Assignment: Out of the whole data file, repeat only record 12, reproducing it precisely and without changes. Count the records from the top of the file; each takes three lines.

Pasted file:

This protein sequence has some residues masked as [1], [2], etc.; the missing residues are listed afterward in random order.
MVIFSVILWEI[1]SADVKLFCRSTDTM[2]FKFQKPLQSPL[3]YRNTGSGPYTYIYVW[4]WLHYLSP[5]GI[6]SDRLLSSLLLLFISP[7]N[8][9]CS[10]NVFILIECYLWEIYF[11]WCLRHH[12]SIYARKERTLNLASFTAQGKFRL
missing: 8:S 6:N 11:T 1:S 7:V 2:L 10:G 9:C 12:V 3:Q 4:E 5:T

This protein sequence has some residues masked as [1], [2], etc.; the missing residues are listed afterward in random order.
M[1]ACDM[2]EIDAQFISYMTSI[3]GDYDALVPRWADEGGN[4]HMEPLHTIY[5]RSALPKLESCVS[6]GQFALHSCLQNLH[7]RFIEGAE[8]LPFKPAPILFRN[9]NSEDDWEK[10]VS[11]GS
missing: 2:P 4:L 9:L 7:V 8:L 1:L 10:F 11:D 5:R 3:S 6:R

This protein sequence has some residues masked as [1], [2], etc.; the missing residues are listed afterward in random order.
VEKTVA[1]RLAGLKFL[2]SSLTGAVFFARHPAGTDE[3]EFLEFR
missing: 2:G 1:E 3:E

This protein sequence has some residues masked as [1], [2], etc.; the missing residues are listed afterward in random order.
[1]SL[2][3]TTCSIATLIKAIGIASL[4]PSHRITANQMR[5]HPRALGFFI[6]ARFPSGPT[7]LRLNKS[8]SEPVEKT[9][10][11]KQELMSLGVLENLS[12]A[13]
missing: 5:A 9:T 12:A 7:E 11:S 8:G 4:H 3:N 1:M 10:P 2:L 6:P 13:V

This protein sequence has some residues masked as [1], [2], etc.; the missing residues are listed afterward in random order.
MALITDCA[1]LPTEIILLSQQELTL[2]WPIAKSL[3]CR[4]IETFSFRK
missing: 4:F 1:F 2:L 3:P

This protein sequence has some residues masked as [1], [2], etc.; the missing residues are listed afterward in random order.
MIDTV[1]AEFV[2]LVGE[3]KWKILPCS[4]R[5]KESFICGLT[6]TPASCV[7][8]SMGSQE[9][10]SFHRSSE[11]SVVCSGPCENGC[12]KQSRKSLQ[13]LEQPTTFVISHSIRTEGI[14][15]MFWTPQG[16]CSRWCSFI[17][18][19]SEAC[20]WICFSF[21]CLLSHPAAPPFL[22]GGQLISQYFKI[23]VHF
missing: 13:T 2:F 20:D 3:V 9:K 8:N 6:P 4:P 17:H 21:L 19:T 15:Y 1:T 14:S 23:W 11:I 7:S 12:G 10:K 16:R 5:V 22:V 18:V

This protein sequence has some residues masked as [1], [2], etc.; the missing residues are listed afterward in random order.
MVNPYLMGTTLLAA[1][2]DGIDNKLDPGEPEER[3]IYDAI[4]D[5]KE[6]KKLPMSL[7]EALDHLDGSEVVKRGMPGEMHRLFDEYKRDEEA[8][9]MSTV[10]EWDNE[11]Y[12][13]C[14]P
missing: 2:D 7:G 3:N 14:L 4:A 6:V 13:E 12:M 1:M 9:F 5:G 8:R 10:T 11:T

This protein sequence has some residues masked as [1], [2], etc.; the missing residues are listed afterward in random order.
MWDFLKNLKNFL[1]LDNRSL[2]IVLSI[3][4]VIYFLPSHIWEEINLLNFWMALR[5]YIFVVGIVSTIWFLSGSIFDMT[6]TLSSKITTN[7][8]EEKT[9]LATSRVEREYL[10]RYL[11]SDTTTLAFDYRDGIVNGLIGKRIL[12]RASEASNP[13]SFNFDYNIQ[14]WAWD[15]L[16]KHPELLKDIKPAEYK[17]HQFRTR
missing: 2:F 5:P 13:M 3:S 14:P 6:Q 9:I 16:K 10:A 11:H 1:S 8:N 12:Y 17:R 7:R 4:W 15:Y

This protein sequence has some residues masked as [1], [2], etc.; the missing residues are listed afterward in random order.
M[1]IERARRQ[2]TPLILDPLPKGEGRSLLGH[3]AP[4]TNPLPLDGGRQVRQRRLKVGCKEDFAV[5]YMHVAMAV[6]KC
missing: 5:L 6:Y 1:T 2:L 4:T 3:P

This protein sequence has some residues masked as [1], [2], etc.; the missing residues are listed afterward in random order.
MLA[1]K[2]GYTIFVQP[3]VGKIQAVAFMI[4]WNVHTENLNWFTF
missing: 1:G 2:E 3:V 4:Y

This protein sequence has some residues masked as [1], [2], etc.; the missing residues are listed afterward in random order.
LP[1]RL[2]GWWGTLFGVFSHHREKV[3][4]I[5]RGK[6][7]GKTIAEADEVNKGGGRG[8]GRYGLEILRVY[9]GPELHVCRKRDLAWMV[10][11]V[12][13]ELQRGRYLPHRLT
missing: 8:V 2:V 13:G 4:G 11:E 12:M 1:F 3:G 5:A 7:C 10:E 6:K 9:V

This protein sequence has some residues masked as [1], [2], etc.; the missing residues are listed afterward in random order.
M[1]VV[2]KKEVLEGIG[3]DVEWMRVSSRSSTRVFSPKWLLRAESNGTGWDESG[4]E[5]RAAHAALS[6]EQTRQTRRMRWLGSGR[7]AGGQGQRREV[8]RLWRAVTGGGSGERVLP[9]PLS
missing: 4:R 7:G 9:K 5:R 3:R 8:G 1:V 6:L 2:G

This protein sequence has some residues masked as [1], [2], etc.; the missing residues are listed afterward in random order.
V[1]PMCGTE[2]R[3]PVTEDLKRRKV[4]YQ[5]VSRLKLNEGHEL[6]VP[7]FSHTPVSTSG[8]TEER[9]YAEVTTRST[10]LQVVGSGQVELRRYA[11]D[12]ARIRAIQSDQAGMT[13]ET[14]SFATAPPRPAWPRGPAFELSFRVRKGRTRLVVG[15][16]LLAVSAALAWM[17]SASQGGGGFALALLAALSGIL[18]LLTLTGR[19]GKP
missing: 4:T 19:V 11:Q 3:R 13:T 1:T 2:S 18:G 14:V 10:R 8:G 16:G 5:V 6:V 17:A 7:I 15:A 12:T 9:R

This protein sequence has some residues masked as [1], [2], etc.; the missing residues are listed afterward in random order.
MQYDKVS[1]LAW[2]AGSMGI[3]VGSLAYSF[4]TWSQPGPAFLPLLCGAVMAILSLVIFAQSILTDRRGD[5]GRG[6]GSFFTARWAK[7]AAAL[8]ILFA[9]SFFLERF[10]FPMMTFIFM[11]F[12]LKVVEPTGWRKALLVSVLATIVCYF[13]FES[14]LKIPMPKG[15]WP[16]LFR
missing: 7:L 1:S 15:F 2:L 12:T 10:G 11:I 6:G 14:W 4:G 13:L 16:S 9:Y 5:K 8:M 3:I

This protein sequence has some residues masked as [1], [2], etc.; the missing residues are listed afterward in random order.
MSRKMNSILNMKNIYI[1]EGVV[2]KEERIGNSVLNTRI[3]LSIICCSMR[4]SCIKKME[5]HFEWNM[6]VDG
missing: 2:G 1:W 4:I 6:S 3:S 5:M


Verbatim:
This protein sequence has some residues masked as [1], [2], etc.; the missing residues are listed afterward in random order.
M[1]VV[2]KKEVLEGIG[3]DVEWMRVSSRSSTRVFSPKWLLRAESNGTGWDESG[4]E[5]RAAHAALS[6]EQTRQTRRMRWLGSGR[7]AGGQGQRREV[8]RLWRAVTGGGSGERVLP[9]PLS
missing: 4:R 7:G 9:K 5:R 3:R 8:G 1:V 6:L 2:G